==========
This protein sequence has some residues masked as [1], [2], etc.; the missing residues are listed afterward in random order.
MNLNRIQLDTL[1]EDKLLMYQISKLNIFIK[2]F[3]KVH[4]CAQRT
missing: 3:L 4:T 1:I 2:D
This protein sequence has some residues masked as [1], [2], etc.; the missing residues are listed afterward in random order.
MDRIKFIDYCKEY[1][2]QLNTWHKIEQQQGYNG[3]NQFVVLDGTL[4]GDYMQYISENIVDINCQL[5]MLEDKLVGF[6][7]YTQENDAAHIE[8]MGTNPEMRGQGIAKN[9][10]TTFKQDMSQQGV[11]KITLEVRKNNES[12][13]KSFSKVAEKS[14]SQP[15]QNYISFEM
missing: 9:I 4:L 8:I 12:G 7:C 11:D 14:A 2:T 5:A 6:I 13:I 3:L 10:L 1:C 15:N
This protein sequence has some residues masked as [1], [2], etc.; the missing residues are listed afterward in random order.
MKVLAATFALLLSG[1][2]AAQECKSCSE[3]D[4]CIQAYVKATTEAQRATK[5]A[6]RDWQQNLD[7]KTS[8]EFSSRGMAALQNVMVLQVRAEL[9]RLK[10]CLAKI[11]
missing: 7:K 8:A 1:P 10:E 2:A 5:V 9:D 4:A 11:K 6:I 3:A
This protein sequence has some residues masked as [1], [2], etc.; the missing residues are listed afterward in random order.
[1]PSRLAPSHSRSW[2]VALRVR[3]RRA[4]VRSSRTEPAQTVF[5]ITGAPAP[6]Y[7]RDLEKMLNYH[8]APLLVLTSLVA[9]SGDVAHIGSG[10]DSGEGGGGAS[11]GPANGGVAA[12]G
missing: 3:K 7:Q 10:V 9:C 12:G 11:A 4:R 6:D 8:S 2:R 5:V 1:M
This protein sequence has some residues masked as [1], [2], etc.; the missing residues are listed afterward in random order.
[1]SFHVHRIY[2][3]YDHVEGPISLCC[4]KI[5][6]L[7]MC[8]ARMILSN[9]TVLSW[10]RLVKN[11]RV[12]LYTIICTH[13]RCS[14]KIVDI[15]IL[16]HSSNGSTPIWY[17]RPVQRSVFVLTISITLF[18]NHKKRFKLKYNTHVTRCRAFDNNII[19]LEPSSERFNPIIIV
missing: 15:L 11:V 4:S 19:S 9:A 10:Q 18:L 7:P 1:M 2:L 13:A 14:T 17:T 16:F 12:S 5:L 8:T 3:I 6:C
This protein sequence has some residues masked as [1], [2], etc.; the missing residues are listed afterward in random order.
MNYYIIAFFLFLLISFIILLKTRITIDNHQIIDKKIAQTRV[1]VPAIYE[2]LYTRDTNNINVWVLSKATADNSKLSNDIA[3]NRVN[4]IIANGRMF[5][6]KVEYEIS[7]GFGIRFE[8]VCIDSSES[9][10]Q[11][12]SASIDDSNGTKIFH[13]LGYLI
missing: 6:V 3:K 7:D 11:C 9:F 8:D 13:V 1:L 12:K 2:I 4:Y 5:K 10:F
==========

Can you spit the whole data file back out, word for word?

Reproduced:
This protein sequence has some residues masked as [1], [2], etc.; the missing residues are listed afterward in random order.
MNLNRIQLDTL[1]EDKLLMYQISKLNIFIK[2]F[3]KVH[4]CAQRT
missing: 3:L 4:T 1:I 2:D
This protein sequence has some residues masked as [1], [2], etc.; the missing residues are listed afterward in random order.
MDRIKFIDYCKEY[1][2]QLNTWHKIEQQQGYNG[3]NQFVVLDGTL[4]GDYMQYISENIVDINCQL[5]MLEDKLVGF[6][7]YTQENDAAHIE[8]MGTNPEMRGQGIAKN[9][10]TTFKQDMSQQGV[11]KITLEVRKNNES[12][13]KSFSKVAEKS[14]SQP[15]QNYISFEM
missing: 9:I 4:L 8:I 12:G 7:C 11:D 14:A 2:T 5:A 6:I 13:I 3:L 10:L 1:C 15:N
This protein sequence has some residues masked as [1], [2], etc.; the missing residues are listed afterward in random order.
MKVLAATFALLLSG[1][2]AAQECKSCSE[3]D[4]CIQAYVKATTEAQRATK[5]A[6]RDWQQNLD[7]KTS[8]EFSSRGMAALQNVMVLQVRAEL[9]RLK[10]CLAKI[11]
missing: 7:K 8:A 1:P 10:E 2:A 5:V 9:D 4:A 11:K 6:I 3:A
This protein sequence has some residues masked as [1], [2], etc.; the missing residues are listed afterward in random order.
[1]PSRLAPSHSRSW[2]VALRVR[3]RRA[4]VRSSRTEPAQTVF[5]ITGAPAP[6]Y[7]RDLEKMLNYH[8]APLLVLTSLVA[9]SGDVAHIGSG[10]DSGEGGGGAS[11]GPANGGVAA[12]G
missing: 3:K 7:Q 10:V 9:C 12:G 11:A 4:R 6:D 8:S 2:R 5:V 1:M
This protein sequence has some residues masked as [1], [2], etc.; the missing residues are listed afterward in random order.
[1]SFHVHRIY[2][3]YDHVEGPISLCC[4]KI[5][6]L[7]MC[8]ARMILSN[9]TVLSW[10]RLVKN[11]RV[12]LYTIICTH[13]RCS[14]KIVDI[15]IL[16]HSSNGSTPIWY[17]RPVQRSVFVLTISITLF[18]NHKKRFKLKYNTHVTRCRAFDNNII[19]LEPSSERFNPIIIV
missing: 15:L 11:V 4:S 19:S 9:A 10:Q 18:L 7:P 1:M 2:L 13:A 14:T 17:T 16:F 12:S 5:L 8:T 3:I 6:C
This protein sequence has some residues masked as [1], [2], etc.; the missing residues are listed afterward in random order.
MNYYIIAFFLFLLISFIILLKTRITIDNHQIIDKKIAQTRV[1]VPAIYE[2]LYTRDTNNINVWVLSKATADNSKLSNDIA[3]NRVN[4]IIANGRMF[5][6]KVEYEIS[7]GFGIRFE[8]VCIDSSES[9][10]Q[11][12]SASIDDSNGTKIFH[13]LGYLI
missing: 6:V 3:K 7:D 11:C 9:F 8:D 13:V 1:L 12:K 2:I 4:Y 5:K 10:F